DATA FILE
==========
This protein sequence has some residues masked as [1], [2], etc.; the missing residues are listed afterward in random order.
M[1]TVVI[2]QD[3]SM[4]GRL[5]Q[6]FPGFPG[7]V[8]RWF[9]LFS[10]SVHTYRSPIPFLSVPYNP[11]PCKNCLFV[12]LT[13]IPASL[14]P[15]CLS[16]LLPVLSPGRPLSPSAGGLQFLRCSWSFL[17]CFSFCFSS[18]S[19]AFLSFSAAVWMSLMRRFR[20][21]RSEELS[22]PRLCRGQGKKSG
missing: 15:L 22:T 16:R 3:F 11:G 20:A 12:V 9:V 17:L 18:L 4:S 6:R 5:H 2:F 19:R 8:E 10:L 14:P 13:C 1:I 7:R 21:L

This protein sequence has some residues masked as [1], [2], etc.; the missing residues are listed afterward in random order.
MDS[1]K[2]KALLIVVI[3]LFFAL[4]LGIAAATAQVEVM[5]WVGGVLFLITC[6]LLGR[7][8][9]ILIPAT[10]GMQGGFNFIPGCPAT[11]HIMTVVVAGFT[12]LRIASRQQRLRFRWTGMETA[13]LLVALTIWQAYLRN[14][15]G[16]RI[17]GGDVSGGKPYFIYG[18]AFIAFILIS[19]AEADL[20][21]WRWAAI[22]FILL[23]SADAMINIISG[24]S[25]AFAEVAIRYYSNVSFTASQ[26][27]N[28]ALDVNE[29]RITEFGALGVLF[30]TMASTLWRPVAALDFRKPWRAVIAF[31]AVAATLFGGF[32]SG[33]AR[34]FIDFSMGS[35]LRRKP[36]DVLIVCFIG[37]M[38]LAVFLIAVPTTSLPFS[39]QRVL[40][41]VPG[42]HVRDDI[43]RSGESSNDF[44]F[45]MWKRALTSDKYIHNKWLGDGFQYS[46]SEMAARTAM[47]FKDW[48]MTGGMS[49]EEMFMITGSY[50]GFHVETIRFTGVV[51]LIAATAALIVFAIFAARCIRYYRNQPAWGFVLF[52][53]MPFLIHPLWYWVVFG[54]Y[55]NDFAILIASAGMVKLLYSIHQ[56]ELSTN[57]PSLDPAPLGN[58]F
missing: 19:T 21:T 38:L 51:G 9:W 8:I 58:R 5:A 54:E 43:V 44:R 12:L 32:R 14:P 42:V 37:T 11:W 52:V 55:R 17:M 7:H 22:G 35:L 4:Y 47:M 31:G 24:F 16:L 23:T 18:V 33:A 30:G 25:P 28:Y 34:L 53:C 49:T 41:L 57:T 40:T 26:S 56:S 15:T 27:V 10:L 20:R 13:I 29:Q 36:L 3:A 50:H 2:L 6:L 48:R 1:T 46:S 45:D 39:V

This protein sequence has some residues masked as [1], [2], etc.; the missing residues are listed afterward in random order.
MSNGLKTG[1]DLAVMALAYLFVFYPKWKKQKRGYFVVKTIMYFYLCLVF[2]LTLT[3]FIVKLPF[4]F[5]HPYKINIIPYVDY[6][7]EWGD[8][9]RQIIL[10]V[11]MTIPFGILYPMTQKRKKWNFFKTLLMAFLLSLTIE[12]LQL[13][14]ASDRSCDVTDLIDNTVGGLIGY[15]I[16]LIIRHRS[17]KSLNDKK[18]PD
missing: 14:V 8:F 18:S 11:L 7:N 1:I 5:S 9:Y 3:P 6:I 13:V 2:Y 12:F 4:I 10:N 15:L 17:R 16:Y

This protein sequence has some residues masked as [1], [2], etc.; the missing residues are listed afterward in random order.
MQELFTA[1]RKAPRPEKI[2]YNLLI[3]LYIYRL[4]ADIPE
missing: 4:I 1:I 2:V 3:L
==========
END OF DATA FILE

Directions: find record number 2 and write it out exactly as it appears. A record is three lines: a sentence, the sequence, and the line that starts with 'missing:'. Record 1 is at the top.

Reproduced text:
This protein sequence has some residues masked as [1], [2], etc.; the missing residues are listed afterward in random order.
MDS[1]K[2]KALLIVVI[3]LFFAL[4]LGIAAATAQVEVM[5]WVGGVLFLITC[6]LLGR[7][8][9]ILIPAT[10]GMQGGFNFIPGCPAT[11]HIMTVVVAGFT[12]LRIASRQQRLRFRWTGMETA[13]LLVALTIWQAYLRN[14][15]G[16]RI[17]GGDVSGGKPYFIYG[18]AFIAFILIS[19]AEADL[20][21]WRWAAI[22]FILL[23]SADAMINIISG[24]S[25]AFAEVAIRYYSNVSFTASQ[26][27]N[28]ALDVNE[29]RITEFGALGVLF[30]TMASTLWRPVAALDFRKPWRAVIAF[31]AVAATLFGGF[32]SG[33]AR[34]FIDFSMGS[35]LRRKP[36]DVLIVCFIG[37]M[38]LAVFLIAVPTTSLPFS[39]QRVL[40][41]VPG[42]HVRDDI[43]RSGESSNDF[44]F[45]MWKRALTSDKYIHNKWLGDGFQYS[46]SEMAARTAM[47]FKDW[48]MTGGMS[49]EEMFMITGSY[50]GFHVETIRFTGVV[51]LIAATAALIVFAIFAARCIRYYRNQPAWGFVLF[52][53]MPFLIHPLWYWVVFG[54]Y[55]NDFAILIASAGMVKLLYSIHQ[56]ELSTN[57]PSLDPAPLGN[58]F
missing: 19:T 21:T 38:L 51:G 9:W 8:I 58:R 5:A 54:E 43:V 44:R 12:L 32:R 14:P 42:V 37:T 11:W 52:V 55:R 17:M 7:H 22:G 35:L 4:Y 47:M 31:G 24:F 16:L 23:T 18:V 33:A 30:G 25:P 28:Y 34:L 53:C 49:T 41:L 57:T 40:T 26:S 56:S 15:T 27:V 10:L 20:R 13:I 29:Q 36:L 3:A 50:H 2:L 6:L 48:R 1:T 46:S 45:D 39:V